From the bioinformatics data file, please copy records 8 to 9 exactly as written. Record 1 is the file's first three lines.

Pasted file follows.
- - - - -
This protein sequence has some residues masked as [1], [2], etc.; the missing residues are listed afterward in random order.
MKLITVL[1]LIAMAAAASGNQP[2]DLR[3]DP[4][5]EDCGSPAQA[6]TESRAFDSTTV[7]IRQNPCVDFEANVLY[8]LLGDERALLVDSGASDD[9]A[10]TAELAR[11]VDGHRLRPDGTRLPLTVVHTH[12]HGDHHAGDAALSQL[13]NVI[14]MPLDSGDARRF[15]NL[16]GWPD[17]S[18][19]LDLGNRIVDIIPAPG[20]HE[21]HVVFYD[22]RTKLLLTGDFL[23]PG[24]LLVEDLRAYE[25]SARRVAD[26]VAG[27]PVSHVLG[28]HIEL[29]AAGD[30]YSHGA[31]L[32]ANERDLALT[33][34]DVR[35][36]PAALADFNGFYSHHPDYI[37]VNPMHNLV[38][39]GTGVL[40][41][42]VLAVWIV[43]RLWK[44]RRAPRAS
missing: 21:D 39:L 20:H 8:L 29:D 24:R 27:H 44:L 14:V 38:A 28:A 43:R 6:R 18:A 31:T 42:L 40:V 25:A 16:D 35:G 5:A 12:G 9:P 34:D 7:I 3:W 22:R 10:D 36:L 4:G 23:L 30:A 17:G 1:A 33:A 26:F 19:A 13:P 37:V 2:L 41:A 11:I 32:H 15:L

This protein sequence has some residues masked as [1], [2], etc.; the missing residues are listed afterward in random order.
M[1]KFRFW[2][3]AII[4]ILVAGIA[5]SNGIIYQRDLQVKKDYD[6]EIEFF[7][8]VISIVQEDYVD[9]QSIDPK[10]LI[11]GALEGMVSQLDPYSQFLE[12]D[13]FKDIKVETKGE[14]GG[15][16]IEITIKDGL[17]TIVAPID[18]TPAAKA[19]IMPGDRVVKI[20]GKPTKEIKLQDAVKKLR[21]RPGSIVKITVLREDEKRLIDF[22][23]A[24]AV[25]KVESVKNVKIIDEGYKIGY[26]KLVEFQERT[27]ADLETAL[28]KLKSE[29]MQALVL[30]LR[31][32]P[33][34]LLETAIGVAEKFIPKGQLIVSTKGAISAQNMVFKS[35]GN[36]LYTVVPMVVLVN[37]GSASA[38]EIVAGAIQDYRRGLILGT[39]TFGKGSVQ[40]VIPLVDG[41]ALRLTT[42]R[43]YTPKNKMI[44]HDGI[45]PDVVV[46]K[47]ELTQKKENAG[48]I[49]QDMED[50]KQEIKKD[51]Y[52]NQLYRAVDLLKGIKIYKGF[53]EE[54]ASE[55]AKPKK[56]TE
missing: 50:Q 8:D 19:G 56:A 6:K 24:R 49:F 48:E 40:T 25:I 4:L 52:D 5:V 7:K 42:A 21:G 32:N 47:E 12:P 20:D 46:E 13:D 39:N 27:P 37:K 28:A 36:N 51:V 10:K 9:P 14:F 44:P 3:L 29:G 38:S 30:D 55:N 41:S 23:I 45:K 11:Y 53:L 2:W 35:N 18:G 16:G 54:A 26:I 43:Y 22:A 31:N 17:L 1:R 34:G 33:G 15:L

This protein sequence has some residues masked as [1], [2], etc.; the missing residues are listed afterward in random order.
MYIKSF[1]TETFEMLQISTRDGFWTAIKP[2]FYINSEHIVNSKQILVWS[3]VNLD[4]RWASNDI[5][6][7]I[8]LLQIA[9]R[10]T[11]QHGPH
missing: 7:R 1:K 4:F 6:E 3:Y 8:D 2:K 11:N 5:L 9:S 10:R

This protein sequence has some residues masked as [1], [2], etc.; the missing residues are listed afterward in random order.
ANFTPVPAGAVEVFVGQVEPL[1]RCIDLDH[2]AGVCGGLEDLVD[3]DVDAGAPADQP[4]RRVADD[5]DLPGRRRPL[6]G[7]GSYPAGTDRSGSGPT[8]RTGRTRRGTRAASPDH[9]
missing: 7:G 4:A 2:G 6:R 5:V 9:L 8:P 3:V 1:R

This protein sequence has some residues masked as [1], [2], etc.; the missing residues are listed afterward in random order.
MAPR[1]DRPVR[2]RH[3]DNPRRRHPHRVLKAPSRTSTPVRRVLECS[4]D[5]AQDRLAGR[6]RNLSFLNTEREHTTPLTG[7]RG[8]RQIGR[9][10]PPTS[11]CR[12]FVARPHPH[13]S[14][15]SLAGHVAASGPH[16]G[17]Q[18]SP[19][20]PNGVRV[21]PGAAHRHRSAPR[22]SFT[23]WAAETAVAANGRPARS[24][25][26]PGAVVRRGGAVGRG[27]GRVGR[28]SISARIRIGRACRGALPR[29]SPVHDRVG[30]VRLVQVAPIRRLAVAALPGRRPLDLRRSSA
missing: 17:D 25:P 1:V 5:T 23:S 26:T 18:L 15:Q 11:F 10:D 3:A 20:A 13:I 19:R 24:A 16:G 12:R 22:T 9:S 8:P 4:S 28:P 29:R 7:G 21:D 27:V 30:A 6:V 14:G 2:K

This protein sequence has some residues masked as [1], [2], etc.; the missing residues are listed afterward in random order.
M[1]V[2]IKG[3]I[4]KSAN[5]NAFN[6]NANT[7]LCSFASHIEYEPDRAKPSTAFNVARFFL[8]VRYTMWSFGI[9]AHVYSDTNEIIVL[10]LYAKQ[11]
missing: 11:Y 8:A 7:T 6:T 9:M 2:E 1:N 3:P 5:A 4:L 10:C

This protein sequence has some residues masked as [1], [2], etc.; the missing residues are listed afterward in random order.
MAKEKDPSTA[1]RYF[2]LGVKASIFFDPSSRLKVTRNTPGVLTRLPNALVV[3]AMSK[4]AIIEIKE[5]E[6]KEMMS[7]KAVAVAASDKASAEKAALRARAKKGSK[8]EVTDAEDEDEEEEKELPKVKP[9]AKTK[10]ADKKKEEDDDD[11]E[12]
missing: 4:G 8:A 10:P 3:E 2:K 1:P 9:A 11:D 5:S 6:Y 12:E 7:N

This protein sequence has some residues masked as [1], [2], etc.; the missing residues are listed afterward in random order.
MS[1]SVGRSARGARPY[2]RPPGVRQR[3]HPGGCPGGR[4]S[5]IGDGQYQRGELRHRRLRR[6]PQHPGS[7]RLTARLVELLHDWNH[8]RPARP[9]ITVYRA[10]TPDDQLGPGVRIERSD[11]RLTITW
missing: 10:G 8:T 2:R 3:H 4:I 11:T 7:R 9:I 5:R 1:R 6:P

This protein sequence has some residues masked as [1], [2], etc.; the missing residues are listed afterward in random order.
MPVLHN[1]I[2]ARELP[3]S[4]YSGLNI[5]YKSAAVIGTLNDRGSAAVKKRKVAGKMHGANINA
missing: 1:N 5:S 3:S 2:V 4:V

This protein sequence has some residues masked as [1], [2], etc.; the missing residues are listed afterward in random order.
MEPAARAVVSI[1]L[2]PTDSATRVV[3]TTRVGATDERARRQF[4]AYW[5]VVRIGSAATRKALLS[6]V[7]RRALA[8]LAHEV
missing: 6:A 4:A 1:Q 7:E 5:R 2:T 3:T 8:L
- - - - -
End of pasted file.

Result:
This protein sequence has some residues masked as [1], [2], etc.; the missing residues are listed afterward in random order.
MS[1]SVGRSARGARPY[2]RPPGVRQR[3]HPGGCPGGR[4]S[5]IGDGQYQRGELRHRRLRR[6]PQHPGS[7]RLTARLVELLHDWNH[8]RPARP[9]ITVYRA[10]TPDDQLGPGVRIERSD[11]RLTITW
missing: 10:G 8:T 2:R 3:H 4:I 11:T 7:R 9:I 5:R 1:R 6:P

This protein sequence has some residues masked as [1], [2], etc.; the missing residues are listed afterward in random order.
MPVLHN[1]I[2]ARELP[3]S[4]YSGLNI[5]YKSAAVIGTLNDRGSAAVKKRKVAGKMHGANINA
missing: 1:N 5:S 3:S 2:V 4:V